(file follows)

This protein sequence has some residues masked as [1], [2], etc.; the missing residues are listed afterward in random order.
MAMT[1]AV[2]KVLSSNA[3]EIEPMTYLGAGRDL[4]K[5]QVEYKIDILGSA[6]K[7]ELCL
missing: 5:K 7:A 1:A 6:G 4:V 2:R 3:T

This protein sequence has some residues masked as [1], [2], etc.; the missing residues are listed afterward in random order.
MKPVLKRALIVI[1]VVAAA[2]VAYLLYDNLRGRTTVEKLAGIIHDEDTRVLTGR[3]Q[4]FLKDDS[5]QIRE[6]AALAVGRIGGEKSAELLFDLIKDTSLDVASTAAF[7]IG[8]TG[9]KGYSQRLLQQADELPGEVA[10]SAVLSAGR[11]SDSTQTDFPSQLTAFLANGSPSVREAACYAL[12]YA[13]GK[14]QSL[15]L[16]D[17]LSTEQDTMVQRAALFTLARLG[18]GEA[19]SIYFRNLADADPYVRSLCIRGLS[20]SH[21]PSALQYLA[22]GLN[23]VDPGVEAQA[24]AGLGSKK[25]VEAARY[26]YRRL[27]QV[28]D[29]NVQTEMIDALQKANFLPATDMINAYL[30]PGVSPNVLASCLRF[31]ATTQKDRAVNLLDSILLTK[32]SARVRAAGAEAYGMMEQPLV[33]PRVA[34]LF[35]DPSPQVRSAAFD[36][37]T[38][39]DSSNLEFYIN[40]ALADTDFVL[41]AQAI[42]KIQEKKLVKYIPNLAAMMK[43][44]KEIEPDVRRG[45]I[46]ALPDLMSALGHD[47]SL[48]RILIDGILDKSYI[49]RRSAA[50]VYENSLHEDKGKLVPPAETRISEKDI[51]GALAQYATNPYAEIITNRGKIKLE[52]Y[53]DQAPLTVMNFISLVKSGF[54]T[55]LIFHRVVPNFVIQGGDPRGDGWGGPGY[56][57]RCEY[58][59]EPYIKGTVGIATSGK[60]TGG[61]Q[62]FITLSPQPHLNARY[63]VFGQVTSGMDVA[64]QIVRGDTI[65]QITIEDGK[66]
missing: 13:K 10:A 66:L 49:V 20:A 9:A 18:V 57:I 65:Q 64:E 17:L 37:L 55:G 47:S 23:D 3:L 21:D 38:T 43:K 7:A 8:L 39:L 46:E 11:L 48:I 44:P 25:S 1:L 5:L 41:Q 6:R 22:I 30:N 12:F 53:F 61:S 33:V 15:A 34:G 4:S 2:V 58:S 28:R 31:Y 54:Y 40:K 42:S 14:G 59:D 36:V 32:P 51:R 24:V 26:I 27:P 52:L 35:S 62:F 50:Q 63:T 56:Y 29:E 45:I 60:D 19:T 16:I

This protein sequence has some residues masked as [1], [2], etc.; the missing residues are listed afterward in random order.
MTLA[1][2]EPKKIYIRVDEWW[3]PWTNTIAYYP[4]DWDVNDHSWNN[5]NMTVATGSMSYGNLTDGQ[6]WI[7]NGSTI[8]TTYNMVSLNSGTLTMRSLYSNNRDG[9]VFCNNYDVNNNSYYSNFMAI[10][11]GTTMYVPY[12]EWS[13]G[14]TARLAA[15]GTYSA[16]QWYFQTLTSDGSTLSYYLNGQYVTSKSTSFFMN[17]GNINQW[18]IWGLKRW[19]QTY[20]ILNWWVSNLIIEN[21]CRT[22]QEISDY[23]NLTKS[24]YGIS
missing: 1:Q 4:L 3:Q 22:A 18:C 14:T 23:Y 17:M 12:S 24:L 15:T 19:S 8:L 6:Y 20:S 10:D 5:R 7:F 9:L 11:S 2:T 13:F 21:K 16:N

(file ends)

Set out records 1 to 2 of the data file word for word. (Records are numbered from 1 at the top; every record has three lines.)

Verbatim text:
This protein sequence has some residues masked as [1], [2], etc.; the missing residues are listed afterward in random order.
MAMT[1]AV[2]KVLSSNA[3]EIEPMTYLGAGRDL[4]K[5]QVEYKIDILGSA[6]K[7]ELCL
missing: 5:K 7:A 1:A 6:G 4:V 2:R 3:T

This protein sequence has some residues masked as [1], [2], etc.; the missing residues are listed afterward in random order.
MKPVLKRALIVI[1]VVAAA[2]VAYLLYDNLRGRTTVEKLAGIIHDEDTRVLTGR[3]Q[4]FLKDDS[5]QIRE[6]AALAVGRIGGEKSAELLFDLIKDTSLDVASTAAF[7]IG[8]TG[9]KGYSQRLLQQADELPGEVA[10]SAVLSAGR[11]SDSTQTDFPSQLTAFLANGSPSVREAACYAL[12]YA[13]GK[14]QSL[15]L[16]D[17]LSTEQDTMVQRAALFTLARLG[18]GEA[19]SIYFRNLADADPYVRSLCIRGLS[20]SH[21]PSALQYLA[22]GLN[23]VDPGVEAQA[24]AGLGSKK[25]VEAARY[26]YRRL[27]QV[28]D[29]NVQTEMIDALQKANFLPATDMINAYL[30]PGVSPNVLASCLRF[31]ATTQKDRAVNLLDSILLTK[32]SARVRAAGAEAYGMMEQPLV[33]PRVA[34]LF[35]DPSPQVRSAAFD[36][37]T[38][39]DSSNLEFYIN[40]ALADTDFVL[41]AQAI[42]KIQEKKLVKYIPNLAAMMK[43][44]KEIEPDVRRG[45]I[46]ALPDLMSALGHD[47]SL[48]RILIDGILDKSYI[49]RRSAA[50]VYENSLHEDKGKLVPPAETRISEKDI[51]GALAQYATNPYAEIITNRGKIKLE[52]Y[53]DQAPLTVMNFISLVKSGF[54]T[55]LIFHRVVPNFVIQGGDPRGDGWGGPGY[56][57]RCEY[58][59]EPYIKGTVGIATSGK[60]TGG[61]Q[62]FITLSPQPHLNARY[63]VFGQVTSGMDVA[64]QIVRGDTI[65]QITIEDGK[66]
missing: 13:K 10:A 66:L 49:V 20:A 9:A 18:V 57:I 65:Q 64:E 17:L 37:L 55:G 47:S 23:D 3:L 21:D 38:T 43:K 7:A 8:L 39:L 46:E 11:L 48:I 44:P 25:S 1:L 5:L 41:Q 6:R 22:I 30:N 12:F 53:F 61:S 33:V 15:A 34:G 4:S 2:V 58:S 28:R 31:Y 54:Y 40:K 42:S 14:G 59:D 36:V 32:P 51:R 24:V 26:I 27:P 52:L 35:S 62:F 50:Q 63:T 56:Y 29:E 45:I 60:D 19:T 16:I